Magino Village

The Village

The Magino Mine plans to develop an old underground gold mine located approximately 14 kilometers southeast of the town of Dubreuilville.

Production is expected to begin in early 2023 and the mine is expected to provide direct employment to approximately 300 people over an estimated 17-year mine life.

In addition to undertaking the dormitory project on the former sawmill site, businessman Patrice Dubreuil, who is always thinking outside the box, has added modular units to the exterior of his hotel, the Relais Magpie. This expansion provides 30 additional rooms.

The gold standard

In the 1960s, many entrepreneurs admired Dubreuilville, not only for its exemplary sawmill organization, but also for its community infrastructure.

Passage of time

In moving their operations and village from Magpie, the Dubreuil brothers sought to establish a larger village with better amenities to ensure the comfort of its residents. Eighteen new modern family homes were immediately built along the main street  followed by a school, a service station, a dormitory and a kitchen for the single employees.

At that time, the village consisted only of the upper part of what exists today. While the first houses and the service station still stand, the rest of the town that is now Dubreuilville was cleared and built later as the lumber company grew and employed more workers.

The comforts of home

Despite its remote and isolated location, the residents of Dubreuiville had access to running potable water, indoor plumbing, a common septic tank and hot water.

Practice makes perfect

The brothers used past experiences at Magpie to ensure the well-being and safety of residents. For example, they did not opt for kerosene heating, as it had already caused household fires in Magpie.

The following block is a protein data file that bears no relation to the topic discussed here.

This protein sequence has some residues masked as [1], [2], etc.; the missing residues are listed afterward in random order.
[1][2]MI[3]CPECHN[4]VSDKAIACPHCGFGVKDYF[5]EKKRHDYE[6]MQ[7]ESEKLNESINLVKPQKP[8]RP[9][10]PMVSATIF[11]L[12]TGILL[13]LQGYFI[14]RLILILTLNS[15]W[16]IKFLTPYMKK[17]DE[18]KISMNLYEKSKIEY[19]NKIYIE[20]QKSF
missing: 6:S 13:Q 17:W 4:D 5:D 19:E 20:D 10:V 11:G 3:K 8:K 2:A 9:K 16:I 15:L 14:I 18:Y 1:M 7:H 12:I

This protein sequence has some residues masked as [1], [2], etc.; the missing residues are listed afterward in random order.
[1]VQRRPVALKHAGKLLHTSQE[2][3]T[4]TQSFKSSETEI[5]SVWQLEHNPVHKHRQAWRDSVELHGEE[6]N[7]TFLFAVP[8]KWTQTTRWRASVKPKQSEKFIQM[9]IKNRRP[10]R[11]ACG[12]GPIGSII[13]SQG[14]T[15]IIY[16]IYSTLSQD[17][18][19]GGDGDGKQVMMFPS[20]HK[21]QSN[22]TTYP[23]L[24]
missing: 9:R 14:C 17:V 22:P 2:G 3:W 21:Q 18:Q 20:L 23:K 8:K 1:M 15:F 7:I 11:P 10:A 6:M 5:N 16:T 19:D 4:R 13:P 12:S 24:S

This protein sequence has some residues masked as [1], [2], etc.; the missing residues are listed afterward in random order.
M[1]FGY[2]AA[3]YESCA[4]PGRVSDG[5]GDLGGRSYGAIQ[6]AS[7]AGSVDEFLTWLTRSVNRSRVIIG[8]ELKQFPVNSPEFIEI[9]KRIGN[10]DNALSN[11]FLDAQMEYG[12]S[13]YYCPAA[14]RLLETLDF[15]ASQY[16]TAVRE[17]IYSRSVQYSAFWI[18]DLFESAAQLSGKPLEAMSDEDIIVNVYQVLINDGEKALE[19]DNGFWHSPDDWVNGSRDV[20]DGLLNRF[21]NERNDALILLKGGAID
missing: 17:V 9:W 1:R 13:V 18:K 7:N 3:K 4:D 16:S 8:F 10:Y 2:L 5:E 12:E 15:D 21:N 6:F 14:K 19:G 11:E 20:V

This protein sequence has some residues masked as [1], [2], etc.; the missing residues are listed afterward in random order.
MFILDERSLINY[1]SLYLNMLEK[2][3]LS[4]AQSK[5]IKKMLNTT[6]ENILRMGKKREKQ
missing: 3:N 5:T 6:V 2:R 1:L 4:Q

Even before the arrival of electricity in Dubreuilville in 1963, homes and some buildings were heated with excess steam generated by the sawmill boilers. It was carried by pipes from house to house. These pipes were accompanied by a water pipe and each second house was equipped with a fire hose that could reach the neighboring house.

It is thanks to the ingenuity of the brothers that this small village had modern features. It was a luxury compared to the basic facilities of most lumber camps of the time.

Another man’s trash

The brothers insisted on using every bit of wood to avoid waste, using the waste to heat their buildings and producing wood chips to generate extra income.

Forward-thinking

It takes a lot of creativity to run a successful business in a remote environment with limited resources. Fortunately, the Dubreuil brothers were innovators and not only succeeded, but thrived, becoming true leaders in the forestry industry.

They also took a forward-thinking approach to designing the village by using the steam generated by the sawmill's boilers to heat the homes.

A brilliant invention

In 1958 Augustin created the Sputnik. This stroke of genius revolutionized the sawmill industry by allowing a single operator to bring whole logs into the mill.

The Sputnik

The brothers worked extremely efficiently. When they didn't have the machines or tools they needed, they visualized and built them. The most famous example is Augustine's invention of the Sputnik in 1958. It was the first time in North America that entire trees could be maneuvered by a single operator.

Several countries, such as the United States and even Sweden, have since adopted this technology. Because of the success of this innovation, the Dubreuil brothers were inducted into the Lumber Hall of fame for the positive impact they have had on modern logging approaches.

Aerial view

A view of Magino Village, including the bunkhouses that were set up as the main camp for workers at the Magino mine.



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Excerpt of
Historic Tour of Dubreuilville

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